84% of marketers now regard the rise of the digital native as overwhelmingly the most important (or a very important) factor affecting marketing plans. So while we welcome the digital generation we must also retool our minds and skillsets to the new marketing order. This, though, appears to be the biggest hurdle.
Skills shortages, lack of experience and budget constraints as a hangover of the recession continue to plague the digital marketing landscape. While we are certainly not short of data, the problem is that not enough marketers understand how to extract its true value, whether that is in customer loyalty or data monetisation.
Our research found that modern marketers were split into distinct factions when it came to their strategies, channels and skills. Each faction has something to bring to the table but do these marketers span the full spectrum of skills needed to help their businesses flourish in the digital revolution? Read on to see if you recognise yourself in our archetypes and explore whether you have the skills for the future.
A multichannel player at heart, these marketers concentrate on digital techniques but often look to use all of the major channels available, whether they are relevant or not. Multichannel Masters are in the majority, accounting for 45% of the UK's marketing population.
Typically, they work in large energy companies, banks and telecommunications giants. They often cite budget constraints as their biggest inhibitor, but this is mostly due to spreading their resources too thinly across numerous channels. In our survey we found that they utilise mobile, call centres, direct mail, live events, webinars, and social media channels in each campaign.
Interestingly, our research indicates that Multichannel Masters are particularly confident in search, and fairly confident in other forms marketing.
SoMoLo marketers have their finger on the pulse. They focus on the latest media channels, apps and platforms like Vine, WhatsApp and Snapchat to tell their story and attract new customers.
From a budget perspective, our research shows that they spend more on social media, mobile marketing and webinars than any other group. Unsurprisingly, they also use websites, search and email on a regular basis. Online is their world and they thrive on the real-time interaction as a way of measuring success. They show a positive dislike to traditional broadcast media, largely because of the lack of quantifiable data-driven results.
Often working for disruptive brands or a small online agency, they tend to be innovative at making budgets work as hard as possible, designing 'noisy' campaigns with not much money to spend.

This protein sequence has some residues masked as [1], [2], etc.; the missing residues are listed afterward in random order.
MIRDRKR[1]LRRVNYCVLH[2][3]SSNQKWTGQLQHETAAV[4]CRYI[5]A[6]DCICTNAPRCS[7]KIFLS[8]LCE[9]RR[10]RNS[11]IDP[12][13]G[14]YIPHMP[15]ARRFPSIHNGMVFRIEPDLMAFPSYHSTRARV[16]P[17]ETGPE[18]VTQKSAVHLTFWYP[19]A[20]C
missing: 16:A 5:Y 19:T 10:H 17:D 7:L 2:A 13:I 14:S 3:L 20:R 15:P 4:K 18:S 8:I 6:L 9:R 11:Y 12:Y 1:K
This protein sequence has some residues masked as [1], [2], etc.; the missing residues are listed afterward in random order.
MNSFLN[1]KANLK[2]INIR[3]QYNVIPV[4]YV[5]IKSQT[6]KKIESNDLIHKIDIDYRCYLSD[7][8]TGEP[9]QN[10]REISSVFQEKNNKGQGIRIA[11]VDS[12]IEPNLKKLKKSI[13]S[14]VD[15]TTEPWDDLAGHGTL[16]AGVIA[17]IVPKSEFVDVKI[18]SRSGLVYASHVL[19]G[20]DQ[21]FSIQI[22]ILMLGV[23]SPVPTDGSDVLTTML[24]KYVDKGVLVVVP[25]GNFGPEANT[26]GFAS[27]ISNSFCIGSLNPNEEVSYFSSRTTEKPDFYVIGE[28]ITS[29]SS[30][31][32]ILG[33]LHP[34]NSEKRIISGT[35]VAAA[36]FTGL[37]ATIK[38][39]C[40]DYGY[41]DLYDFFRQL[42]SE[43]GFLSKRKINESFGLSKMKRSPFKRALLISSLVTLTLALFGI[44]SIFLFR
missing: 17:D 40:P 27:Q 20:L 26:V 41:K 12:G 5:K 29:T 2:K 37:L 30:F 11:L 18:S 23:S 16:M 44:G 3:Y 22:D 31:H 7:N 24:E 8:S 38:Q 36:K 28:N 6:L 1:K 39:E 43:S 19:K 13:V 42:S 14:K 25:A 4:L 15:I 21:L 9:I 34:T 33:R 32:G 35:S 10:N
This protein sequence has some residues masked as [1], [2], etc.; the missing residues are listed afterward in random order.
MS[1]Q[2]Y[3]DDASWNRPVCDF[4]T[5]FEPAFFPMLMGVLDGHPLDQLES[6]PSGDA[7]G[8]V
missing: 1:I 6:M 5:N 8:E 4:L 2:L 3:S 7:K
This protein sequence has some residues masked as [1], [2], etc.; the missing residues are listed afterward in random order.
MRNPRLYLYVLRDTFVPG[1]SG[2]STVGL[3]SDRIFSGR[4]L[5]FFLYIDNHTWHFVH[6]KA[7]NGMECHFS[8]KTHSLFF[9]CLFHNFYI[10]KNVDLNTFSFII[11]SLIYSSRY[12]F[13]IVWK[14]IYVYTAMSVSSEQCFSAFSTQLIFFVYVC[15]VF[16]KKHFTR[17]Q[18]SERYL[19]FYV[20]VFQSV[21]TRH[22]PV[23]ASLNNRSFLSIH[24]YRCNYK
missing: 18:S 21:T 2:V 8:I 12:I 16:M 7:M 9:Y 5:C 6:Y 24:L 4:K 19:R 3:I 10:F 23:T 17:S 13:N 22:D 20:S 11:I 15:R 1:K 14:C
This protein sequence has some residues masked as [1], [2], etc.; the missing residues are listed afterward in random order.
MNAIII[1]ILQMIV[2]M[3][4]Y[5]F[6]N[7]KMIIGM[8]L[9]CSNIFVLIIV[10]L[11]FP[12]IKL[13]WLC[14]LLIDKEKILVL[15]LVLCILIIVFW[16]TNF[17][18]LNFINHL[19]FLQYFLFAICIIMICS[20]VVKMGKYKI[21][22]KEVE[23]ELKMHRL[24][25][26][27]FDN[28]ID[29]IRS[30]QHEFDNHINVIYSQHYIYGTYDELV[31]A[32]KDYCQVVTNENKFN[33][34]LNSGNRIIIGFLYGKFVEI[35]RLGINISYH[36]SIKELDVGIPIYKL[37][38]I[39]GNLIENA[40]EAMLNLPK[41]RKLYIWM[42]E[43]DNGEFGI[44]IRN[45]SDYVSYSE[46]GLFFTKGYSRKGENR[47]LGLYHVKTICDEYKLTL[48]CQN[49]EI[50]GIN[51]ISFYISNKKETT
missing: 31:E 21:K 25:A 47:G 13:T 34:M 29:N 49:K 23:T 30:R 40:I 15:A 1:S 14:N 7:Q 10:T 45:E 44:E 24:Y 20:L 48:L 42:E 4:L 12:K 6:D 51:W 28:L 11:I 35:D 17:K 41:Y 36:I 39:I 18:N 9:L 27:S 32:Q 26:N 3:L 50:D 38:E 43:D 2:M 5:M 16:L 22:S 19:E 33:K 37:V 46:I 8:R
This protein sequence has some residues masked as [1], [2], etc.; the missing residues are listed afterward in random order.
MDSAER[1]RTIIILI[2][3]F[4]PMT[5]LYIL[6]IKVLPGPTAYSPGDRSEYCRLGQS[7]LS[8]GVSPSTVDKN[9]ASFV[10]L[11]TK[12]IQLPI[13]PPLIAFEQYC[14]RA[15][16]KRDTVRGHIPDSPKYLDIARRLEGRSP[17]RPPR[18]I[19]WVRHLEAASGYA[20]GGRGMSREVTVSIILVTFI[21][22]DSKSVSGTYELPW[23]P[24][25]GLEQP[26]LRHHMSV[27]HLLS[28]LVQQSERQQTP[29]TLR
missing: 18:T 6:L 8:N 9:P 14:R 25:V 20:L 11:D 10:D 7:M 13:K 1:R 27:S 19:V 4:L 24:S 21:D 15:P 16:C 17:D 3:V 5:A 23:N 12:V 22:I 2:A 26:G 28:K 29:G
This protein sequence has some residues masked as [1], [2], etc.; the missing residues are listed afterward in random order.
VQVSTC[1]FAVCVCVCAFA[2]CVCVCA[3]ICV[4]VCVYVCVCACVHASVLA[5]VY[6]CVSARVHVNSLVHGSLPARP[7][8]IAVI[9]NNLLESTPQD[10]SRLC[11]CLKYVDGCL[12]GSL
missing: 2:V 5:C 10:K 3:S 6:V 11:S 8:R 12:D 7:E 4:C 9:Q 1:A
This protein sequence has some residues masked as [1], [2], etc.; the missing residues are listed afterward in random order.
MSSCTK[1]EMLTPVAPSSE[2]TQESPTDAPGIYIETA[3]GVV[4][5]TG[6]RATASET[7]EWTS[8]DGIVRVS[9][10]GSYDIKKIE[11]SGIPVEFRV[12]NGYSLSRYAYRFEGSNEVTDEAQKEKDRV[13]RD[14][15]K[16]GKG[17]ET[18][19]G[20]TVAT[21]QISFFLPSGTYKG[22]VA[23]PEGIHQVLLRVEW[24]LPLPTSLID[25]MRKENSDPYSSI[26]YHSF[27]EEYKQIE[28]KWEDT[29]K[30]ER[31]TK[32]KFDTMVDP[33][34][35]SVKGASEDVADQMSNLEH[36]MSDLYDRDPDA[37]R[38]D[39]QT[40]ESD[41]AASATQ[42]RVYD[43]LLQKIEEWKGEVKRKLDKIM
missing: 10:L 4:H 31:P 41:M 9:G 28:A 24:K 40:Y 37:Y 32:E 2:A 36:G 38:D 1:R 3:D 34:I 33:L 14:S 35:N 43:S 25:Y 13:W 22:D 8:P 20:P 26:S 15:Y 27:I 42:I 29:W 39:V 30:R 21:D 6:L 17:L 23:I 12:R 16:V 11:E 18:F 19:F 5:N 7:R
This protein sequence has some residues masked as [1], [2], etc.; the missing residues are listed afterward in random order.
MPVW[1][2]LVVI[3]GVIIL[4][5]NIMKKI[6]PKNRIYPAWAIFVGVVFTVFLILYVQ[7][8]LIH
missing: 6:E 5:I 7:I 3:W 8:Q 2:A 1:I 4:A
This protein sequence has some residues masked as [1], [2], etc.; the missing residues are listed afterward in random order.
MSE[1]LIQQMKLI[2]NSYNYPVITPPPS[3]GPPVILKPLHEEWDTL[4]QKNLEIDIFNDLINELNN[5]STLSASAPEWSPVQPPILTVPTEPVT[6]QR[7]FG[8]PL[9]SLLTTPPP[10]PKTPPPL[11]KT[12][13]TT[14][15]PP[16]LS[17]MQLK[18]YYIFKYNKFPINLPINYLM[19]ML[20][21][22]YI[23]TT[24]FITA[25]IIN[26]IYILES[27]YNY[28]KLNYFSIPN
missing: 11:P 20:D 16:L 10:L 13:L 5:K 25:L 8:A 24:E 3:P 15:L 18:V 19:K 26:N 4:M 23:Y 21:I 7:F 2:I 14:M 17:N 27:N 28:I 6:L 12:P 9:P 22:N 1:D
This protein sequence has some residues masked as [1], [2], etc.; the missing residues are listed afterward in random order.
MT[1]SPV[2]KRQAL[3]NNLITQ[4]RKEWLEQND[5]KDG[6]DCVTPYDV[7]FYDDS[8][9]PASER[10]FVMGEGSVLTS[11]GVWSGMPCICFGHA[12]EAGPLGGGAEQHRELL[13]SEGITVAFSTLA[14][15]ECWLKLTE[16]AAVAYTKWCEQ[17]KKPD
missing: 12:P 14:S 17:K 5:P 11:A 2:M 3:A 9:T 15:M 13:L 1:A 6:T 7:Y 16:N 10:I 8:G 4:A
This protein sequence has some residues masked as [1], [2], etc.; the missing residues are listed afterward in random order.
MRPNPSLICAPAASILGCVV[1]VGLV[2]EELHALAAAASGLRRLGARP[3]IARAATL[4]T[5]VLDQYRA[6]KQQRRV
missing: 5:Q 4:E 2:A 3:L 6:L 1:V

These are the pioneers of digital marketing and are the most confident about their strategies. They also have a good grasp of the power of real-time data analytics, which will become increasingly valuable as the industry dives deeper into big data.
Interestingly, they see great value in live events in tandem with their digital execution. Our survey showed that SoMoLo Mavens will use up to 10 channels in any one campaign.
We define a Digital Nerd as a marketer who shifts massive amounts of data but is uninterested in brand advertising. They are in their element looking at data and calculating propensity models.
On average, they use eight marketing channels with online ads, search and websites being the first ports of call for all campaigns. Email, press ads, live events, direct mail and social media make up the rest of the campaign budgets.
Digital Nerds tend to spend their money in tried-and-tested digital channels and are quite timid at exploring the new. Perhaps this is because they champion measurement. Working to the mantra of 'data, data everywhere,' this breed of marketers see websites, search, online ads and email as their closest friends due to the simplicity in evaluating click-through-rates, open-rates or basket competitions.
They are masters in data analytics, but lack an adventurous personality to test new grounds with creative output. In the majority of cases, Digital Nerds work in traditional digital agencies, loyalty companies and major online retailers.
Social media is too vague for them to determine a return on investment so it's unusual for them to dabble in this world. They rate live events quite highly, perhaps because there is a tangible way to qualify leads based on sales interactions.
All firm handshake and steady eye contact, this old school marketer wants to engage directly with customers, physically and personally. Ignore the brand; this is all about the one-to-one sell.
These marketers, mostly from B2B tech or big catalogue companies, major on direct mail, call centres and email marketing. They're also keen on events and the digital equivalent of webinars. Averaging ten channels for their campaigns, this marketer tends to avoid channels - such as outdoor, TV and radio - that don't give them the face-to-face opportunities they crave.
Like the Digital Nerd, old school marketers are numbers driven, but these guys rely on high volume marketing to hit their goals, rather than detailed personalised customer insight. Interestingly this group's confidence in their marketing strategies is a little shaky, spending more on live events and direct mail than their confidence warrants. Perhaps these guys recognise that change is in the air.
With the evolution of marketing on the horizon, many brand owners are already using hybrid models to break through the 'noise' and engage in meaningful conversations with their audience. But to integrate digital marketing with traditional channels, marketers need to become masterminds in data analytics.